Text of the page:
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East Coast Swing, West Coast Swing
What are they?
Very Briefly and Compactly
West Coast patterns (linear "slot")
------------------ East Coast patterns (circular)
Below left Pat Bunch and Michelle Kinkaid
(during a W.C. workshop), below right (E.C. at the Hurricane)
Hustle (or Swing Hustle)
This is a simple explanation just to get across the most visible differences.
Trying to assign two basic style families to swing patterns and fit them
all into east and west coast really isn't totally correct but it helps
when trying to get a basic idea. That is the limited purpose of this
For more on West Coast Swing and other swing dances see:
US Swing Dance Server's What
is West Coast Swing article - rhythm counts, styling and origins.
Bob Thomas' Swing
The most obvious differences between West
Coast Swing and East Coast Swing are in the shape of their patterns.
East Coast Swing is circular with the couple moving around and
around using some considerable space. The lead and follow movements generally
mirror one another - where the lead takes a step left the follow takes
a step right and so forth.
West Coast Swing moves up and down in a narrow "slot" taking
a compact amount of room. Both patterns remain over the same area of floor
space (rather than moving around the perimeter of the floor in line-of-dance
(LOD) fashion). The lead and follow generally do different things with
the follow moving up and down the slot and spinning and turning within
it. The lead generally moves a smaller distance up and down the slot and
moves around the follow as the follow moves through the slot.
These swing patterns also have a lot of variations under a number
EC-type names include east coast swing, jitterbug, Lindy hop, jive,
WC-type names include west coast swing, push, whip, and shag.
What we now call East Coast is from the earliest patterns from the
20's and 30's. The Lindy Hop (Savoy style), jitterbug and other swing dances
of the period used a lot of room on the dance floor and were danced in
the large ballrooms of the time. After World War II swing music, swing
dancing and dancing in general took an incredibly fast nosedive in popularity
along with a loss of large ballrooms.
Dancing moved more into small club space and rythm and blues
music was more prevalent. These changes prompted development of West Coast
swing which allowed for more dancers in a smaller area (with fewer people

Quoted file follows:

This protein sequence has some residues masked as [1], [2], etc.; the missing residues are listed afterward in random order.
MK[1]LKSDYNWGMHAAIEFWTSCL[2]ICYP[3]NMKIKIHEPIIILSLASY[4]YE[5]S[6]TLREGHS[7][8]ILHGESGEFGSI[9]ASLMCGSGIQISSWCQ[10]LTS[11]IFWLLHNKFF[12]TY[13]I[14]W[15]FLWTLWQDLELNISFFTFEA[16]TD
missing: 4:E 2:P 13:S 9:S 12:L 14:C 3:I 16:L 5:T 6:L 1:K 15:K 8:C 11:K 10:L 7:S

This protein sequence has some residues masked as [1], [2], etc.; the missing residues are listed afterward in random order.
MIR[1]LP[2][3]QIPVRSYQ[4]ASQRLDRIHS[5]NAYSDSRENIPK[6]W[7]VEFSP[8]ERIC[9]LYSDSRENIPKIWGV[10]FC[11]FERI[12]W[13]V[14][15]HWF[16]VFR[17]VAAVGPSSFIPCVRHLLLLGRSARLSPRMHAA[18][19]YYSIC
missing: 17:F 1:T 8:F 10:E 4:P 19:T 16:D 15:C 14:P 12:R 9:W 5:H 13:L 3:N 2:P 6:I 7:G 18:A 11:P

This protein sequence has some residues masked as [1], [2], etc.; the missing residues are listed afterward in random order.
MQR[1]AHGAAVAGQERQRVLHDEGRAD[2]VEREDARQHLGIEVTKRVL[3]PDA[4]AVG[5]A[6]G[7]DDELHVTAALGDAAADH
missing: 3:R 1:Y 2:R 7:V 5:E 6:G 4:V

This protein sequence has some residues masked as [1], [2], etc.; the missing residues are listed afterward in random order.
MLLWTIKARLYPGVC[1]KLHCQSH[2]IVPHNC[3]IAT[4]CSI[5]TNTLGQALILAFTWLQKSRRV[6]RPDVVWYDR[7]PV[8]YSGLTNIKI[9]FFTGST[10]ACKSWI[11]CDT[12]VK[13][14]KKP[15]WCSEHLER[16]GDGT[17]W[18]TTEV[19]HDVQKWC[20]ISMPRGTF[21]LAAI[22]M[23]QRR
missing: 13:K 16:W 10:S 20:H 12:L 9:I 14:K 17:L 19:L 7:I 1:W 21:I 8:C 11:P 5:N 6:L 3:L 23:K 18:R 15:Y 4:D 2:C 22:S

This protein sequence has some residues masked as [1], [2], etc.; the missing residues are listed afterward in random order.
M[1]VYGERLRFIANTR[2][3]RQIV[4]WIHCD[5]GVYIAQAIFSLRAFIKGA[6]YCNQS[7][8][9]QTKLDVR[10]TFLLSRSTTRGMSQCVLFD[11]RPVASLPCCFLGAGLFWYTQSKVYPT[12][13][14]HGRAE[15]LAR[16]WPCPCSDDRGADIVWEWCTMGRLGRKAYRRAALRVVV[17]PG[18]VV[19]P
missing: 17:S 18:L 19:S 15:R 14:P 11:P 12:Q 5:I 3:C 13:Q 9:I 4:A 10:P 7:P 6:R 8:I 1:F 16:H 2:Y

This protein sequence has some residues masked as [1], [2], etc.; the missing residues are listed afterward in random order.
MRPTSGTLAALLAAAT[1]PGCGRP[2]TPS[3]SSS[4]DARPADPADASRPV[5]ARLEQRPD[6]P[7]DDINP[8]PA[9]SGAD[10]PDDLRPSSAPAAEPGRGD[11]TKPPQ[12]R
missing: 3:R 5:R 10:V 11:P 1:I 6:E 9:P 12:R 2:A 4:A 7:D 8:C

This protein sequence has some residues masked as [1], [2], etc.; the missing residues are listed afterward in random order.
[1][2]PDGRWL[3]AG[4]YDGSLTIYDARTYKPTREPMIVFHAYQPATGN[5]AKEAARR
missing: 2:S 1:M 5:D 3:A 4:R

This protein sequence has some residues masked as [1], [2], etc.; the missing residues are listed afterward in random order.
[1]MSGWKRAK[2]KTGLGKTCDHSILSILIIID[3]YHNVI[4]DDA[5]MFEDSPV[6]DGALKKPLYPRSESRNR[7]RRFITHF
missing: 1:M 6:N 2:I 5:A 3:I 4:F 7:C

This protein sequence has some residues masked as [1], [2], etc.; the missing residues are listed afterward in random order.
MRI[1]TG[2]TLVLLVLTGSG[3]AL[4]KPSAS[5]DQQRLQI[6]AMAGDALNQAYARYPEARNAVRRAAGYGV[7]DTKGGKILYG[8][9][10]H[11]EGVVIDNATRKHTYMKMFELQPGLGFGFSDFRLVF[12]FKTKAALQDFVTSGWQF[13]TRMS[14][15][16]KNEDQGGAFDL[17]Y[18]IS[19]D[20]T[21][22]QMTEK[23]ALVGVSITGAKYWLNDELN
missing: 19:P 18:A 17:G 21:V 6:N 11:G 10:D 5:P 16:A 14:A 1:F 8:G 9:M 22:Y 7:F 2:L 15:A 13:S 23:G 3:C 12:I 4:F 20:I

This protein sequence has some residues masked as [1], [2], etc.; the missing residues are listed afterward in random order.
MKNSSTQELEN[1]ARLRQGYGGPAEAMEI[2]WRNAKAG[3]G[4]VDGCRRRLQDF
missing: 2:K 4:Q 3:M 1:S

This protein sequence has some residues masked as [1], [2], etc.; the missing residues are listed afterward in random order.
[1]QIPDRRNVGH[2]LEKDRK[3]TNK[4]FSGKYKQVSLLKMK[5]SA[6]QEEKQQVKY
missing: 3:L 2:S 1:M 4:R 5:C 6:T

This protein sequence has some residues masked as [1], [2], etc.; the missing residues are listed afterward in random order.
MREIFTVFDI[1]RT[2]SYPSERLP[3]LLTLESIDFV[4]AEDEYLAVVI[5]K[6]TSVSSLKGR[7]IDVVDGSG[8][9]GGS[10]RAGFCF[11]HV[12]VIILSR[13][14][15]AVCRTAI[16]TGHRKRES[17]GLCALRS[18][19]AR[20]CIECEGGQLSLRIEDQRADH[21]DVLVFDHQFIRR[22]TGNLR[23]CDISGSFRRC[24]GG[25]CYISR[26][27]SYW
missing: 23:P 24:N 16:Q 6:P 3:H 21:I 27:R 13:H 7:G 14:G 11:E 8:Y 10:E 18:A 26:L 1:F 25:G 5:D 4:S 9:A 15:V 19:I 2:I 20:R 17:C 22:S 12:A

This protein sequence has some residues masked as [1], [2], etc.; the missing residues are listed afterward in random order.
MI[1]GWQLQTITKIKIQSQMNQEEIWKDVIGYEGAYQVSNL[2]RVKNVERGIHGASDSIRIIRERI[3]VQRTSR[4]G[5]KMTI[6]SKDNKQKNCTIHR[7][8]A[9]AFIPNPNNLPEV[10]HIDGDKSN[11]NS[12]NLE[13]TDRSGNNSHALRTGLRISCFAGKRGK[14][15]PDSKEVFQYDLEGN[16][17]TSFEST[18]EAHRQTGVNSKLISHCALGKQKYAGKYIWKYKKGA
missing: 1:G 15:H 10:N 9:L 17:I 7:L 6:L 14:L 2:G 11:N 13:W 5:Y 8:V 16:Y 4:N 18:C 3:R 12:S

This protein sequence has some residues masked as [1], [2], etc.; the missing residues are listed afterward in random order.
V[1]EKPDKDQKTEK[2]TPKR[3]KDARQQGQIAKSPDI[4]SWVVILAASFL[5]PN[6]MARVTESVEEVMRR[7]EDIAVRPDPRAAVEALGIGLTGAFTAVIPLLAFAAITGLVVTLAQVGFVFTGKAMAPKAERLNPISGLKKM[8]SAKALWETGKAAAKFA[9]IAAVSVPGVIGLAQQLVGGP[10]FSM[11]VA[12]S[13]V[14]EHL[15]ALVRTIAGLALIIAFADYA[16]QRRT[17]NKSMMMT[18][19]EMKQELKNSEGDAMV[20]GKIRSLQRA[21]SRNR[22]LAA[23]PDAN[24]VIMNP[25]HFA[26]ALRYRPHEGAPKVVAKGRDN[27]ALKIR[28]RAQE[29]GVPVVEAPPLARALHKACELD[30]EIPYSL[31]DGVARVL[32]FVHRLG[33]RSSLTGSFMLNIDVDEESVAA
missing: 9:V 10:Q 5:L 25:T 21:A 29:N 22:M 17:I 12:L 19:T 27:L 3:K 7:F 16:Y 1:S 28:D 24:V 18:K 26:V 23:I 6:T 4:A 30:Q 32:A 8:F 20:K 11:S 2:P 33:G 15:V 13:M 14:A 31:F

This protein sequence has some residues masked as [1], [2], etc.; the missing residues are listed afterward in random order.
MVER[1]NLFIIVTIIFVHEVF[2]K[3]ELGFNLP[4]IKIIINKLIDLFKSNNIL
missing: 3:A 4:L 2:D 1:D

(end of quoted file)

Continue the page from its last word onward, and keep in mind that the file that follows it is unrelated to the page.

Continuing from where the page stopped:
getting kicked by the dancers next to them). The linear pattern also worked
better for bluesier, jazzier music. The somewhat slower music allowed dancers
to express nuances of movement and feeling which were too hard to incorporate
into the faster patterns.
The easiest pattern to pick up quickly is the East Coast. A
bar lesson for an hour or two should prepare you to add dance fun to your
party nights. The West Coast is a little trickier to get on to but with
a few lessons and some minor effort you can be doing a West Coast in blues
places and "expressing" your jazzier feelings. Of the two patterns West
Coast is arguably more adaptable to a wider variety of music although both
can handle a wide array of music types and speeds.
Music which swings is not necessarily all "swing" music. Even
when we say swing we need to remember that during the 30's and even 40's
music magazines and musicians were forming definitions for both swing and
jazz. Often the terms were used interchangeably or even debated as to whether
the term deserved to exist. A famous quote from one musician stated there
was no such thing as swing as as separate category. It was just how the
music was played. In that context most anything could be played with swing
in the beat.
That swing in the beat is generally identified as an emphasis at about
two-thirds or three-quarters of the way between two beats in 4/4 time.
You can almost feel the music sort of roll like a wave at that point. A
lot of what we now often call "classic rock" from the 50's, 60's and 70's
has good swing in the beat. Swing dance patterns work very well with a
lot of great rock and hillbilly and more. This makes swing a very versatile
dance form. It would be tough to do the same mix 'n match thing with waltz
or tango although you can find a number of good pop tunes which work for
rhumba and cha-cha.
I should note that for this very broad-brush treatment I am including
Lindy hop with the six-count east coast patterns because of its circular
movement the Lindy's actual step pattern differs somewhat from what we
normally call East Coast. Lindy is more strictly an eight-count pattern
and generally starts with a "rock step." I will avoid talking about actual
foot-step patterns on this page. It is outside my intention for this quick
Hustle (or Swing Hustle) pattern (also a slot but
a little shorter and with the lead to the side and moving into and across
the slot). Although this pattern uses the slot concept the slot can get
moved around at will (and often is) resulting in a dance in the round.
Photo is of Bob Bahrs and Susan Stone.
Hustle is danced to much faster tempos yet it is a smooth, spare, clean
, very sophisticated and very elegant dance with a lot of subtlety which
is not aways seen if you haven't taken hustle lessons - especially private
lessons. It's trickier to master than it looks at first glance and it has
its own distinct kind of continous and fluid movement. Disco music is really
very smooth and swift with constant movement and so is this dance. Dancers
who are good at this are wonderful to watch.